Though the paradigmatic reversal alluded to may well have gripped some scholars, no reading that I can find indicates that the consensus has shifted in the slightest from the citation already given by Enns [14]. The commentary discussion skirts the edge of being misleading. It certainly helps to curtail inquiry about any rumors that  a person may have heard regarding the Mosaic problem.

But instead of acknowledging how widespread the rejection of Mosaic authorship continues to remain, the commentary continues with its agenda of reassurance. It describes the centuries of lag which passed between the partriarchal events and Moses’ writing. It gives a few general historical parallels, and then concludes with an awe-striking assertion that “Genesis is quite reliable”.

This summary statement is, of course, a misrepresentation of the first order. Textual scholars, by any reading, do not consider several centuries of lag to be conducive to textual reliability. The consensus among archaeologists and historians is that the Pentateuch falls well short of quite reliable. If considered by similar rules of historical evaluation that are applied to Egyptian or other texts, the majority of historians do not appear to grade the Pentateuch as quite reliable. Indeed, the opposite.

On the question of which Jewish texts are historical reliable, William Dever summarizes the historians’ view aptly [11]:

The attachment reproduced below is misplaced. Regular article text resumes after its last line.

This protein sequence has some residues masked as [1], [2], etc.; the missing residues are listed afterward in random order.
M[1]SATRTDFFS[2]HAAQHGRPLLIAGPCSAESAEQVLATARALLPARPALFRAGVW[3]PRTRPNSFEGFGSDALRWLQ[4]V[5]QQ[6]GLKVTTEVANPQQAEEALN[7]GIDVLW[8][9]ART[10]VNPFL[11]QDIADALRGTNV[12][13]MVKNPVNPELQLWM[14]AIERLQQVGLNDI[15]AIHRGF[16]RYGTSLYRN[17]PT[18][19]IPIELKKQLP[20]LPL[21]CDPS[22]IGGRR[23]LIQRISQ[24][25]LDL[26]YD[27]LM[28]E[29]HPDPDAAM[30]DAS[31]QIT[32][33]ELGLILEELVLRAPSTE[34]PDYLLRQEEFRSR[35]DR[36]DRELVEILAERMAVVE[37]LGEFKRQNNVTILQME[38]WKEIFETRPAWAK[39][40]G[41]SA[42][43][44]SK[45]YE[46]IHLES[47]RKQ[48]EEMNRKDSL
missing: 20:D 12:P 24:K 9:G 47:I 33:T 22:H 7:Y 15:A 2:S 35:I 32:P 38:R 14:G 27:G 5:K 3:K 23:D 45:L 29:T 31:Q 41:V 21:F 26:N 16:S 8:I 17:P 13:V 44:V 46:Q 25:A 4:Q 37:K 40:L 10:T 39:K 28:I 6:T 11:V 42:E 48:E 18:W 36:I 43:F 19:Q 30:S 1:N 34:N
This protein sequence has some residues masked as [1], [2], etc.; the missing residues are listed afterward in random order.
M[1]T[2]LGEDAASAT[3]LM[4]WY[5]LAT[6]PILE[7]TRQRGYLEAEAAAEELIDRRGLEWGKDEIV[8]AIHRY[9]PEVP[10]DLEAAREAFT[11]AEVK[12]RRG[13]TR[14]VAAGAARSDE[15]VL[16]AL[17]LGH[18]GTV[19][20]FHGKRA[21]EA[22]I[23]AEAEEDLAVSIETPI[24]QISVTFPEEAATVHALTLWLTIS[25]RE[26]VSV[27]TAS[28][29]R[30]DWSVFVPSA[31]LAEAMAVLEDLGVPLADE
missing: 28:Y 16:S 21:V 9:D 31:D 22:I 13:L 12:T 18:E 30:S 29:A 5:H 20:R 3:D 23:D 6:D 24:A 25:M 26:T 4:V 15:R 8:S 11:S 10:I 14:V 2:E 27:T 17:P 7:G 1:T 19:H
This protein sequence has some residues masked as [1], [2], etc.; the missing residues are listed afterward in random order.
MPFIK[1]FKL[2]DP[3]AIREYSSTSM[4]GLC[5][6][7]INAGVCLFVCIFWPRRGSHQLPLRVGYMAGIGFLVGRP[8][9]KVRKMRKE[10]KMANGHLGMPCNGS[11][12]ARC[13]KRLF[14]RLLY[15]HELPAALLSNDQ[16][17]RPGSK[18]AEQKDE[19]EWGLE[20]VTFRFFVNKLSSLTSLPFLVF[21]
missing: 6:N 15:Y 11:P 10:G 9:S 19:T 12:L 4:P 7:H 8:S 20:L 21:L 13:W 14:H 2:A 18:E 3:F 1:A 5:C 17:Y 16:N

With most scholars, I would exclude much of the Pentateuch, specifically the books of Genesis, Exodus, Leviticus, and Numbers. These materials obviously constitute a sort of “pre-history” that has been attached to the main epic of ancient Israel by late editors.

~ William G. Dever. What Did the Biblical Writers Know and When Did They Know It?: What Archeology Can Tell Us About the Reality of Ancient Israel

Dever’s statement checks out. The ESV commentary material is not painting with a true brush. Integrity demands that it justly be called misleading, even deceptive. The reader is left with the distinct impression that the traditional view continues to command broad scholarly respect and stands on firm footing. It may be noted, however, that with care of wording, this is never explicitly stated. Such obfuscation from a trusted source… It is, after all, a Bible.

How Deep, How Wide